Saturday, 16 February 2008

Electronic Espionage

The UK differs from the United States with its efforts at codification through the Restatement and Uniform Trade Secrets Act[1] to introduce a legislative set of controls preventing electronic espionage. The English law as it relates to a breach of confidential information is solely derived from the common law as it has evolved through the cases. A duty of confidence arises when confidential information comes to the knowledge of a person in circumstances where it would be unfair were that information to be disclosed to others (e.g. because the recipient of the information was on notice, or had agreed, that the information was to be so treated). A breach of confidence is the breach of a duty which can give rise to a civil action[2]. Breach of confidence will usually arise in connection with the disclosure of information which has a commercial value, but can also include personal information about individuals.

Breach of confidence is complex and carries on to expanding to “reflect changes in society, technology and business practice”[3]. Additionally, Art. 8 of the European Convention on Human Rights (concerning the right to privacy) has expanded the available actions connected with a breach of confidence to include safeguarding against the misuse of private information[4]. It is required under English law that the plaintiff prove three things must be proved to succeed in an action for a breach of confidence:

  1. the information must be confidential, but does not apply to information which is trivial[5];
  2. the information was provided in circumstances importing an obligation of confidence;
  3. there must be an unauthorised use or disclosure of the information, and, at least, the risk of damage[6].
The jurisdictional basis in English law of the action for breach of confidence is unclear. The foundation most regularly relied upon is contract. Frequently the parties will have incorporated express terms relating to confidentiality, but the courts have also commonly acted on the basis of an implied confidentiality provision in an existing contractual relationship. The courts have also created an equitable obligation of confidentiality autonomous of any contractual relationship. This obligation applies to the initial beneficiary of the information, and to third parties who receive unauthorized disclosures of confidential information. This has also been used in addition to a contractual obligation, and at times in substitution for a contractual obligation.
The duty that confidence should be preserved may be outweighed by various other public interest causes which call for use or disclosure in the public interest> this could be either the world at large or the proper authorities. At times, a court will be required to balance the public interest in maintaining confidentiality against the public interest favouring use or disclosure[7]. Disclosure of confidential information will not be restrained where there is a ‘just cause or excuse for disclosing it’[8].

An ISP or ICP needs to consider both the need to protect data against the needs of protection the public interest. A failure to safeguard the interests of their clients places the intermediary in damage of civil actions. This issue is a particular concern for ICPs (who have some obligation unless explicitly excluded in contract) and particularly service providers specialising in the provision of security services. These providers are contracted to ensure that the security of their clients is maintained and are open to actions in both contract and negligence if they fail in their duties.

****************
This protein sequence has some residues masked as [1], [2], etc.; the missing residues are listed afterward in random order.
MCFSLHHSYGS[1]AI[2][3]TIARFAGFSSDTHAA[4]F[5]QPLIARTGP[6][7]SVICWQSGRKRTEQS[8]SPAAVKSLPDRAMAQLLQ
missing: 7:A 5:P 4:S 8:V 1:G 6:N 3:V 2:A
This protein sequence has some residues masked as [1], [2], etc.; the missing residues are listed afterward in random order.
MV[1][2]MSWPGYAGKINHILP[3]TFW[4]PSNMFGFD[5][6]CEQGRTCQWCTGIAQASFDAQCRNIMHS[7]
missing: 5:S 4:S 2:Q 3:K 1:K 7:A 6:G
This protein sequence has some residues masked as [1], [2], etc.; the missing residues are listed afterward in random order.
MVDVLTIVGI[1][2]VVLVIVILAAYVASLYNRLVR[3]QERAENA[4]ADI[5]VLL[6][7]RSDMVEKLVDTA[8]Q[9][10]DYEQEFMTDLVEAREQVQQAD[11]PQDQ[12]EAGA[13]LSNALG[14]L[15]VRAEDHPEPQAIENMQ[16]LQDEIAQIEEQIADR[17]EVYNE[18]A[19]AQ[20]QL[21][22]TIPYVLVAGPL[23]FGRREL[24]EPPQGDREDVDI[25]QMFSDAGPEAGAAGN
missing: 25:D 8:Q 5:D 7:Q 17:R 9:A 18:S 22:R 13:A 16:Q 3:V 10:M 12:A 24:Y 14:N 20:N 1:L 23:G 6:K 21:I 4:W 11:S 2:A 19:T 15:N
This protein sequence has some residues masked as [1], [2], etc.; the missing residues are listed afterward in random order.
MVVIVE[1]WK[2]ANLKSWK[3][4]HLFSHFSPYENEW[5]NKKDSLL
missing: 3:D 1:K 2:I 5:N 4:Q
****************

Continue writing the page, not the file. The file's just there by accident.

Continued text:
Data Protection
In December 2000, the Privacy Amendment (Private Sector) Act 2000[9] modified the Privacy Act[10] in Australia making it apply to various private sector organisations. The Australian legislation was updated to reflect the EU[11] and is based on the Organisation for Economic Cooperation and Development’s (OECD) Guidelines on the Protection of Privacy and Transborder Flows of Personal Data (1980). The National Privacy Principles[12] (the NPPs) in the Privacy Act detail the methods that the private sector should use to “collect, use, keep secure and disclose personal information”.[13]

These principles provide individuals with a statutory right to discern the extent of information held concerning them by an organisation. It further introduces a right to correct information that is incorrect. An ISP or ICH in Australia would be covered by the amended Privacy Act. The State and Territory privacy legislation also needs to be considered.[14] Likewise, an ISP or ICP in the UK would be covered under the principles laid out in European Union Directive 95/46/EC.

An ISP or ICH that hosts sites for other parties could be held liable if they fail to maintain a reasonable level of system security and a breach of this leads to a compromise of an individuals private data.

Criminally, the UK has no legislation specifically focussed to dishonest acquisition of pure information[15]. The law holds that information is not property capable of being stolen such as was decided in Oxford v Moss[16], where a university student broke into the Examination Committee’s premises, studied and made a copy of the exam paper and departed, leaving the original exam paper behind. The student’s actions were held not to be theft[17].

In the event that improperly obtained credit card numbers are published on a website facilitating the enacting of fraudulent purchases using those card numbers, if the intermediary operator knows or ought to known of this action, liability may exist. It is possible that the ISP or ICP could also be a secondary participant in the crime[18]. There is also the possibility of a charge of conspiracy, if the necessary agreement between the intermediary and subscriber could be demonstrated (such as through a contract to not conduct standard checks).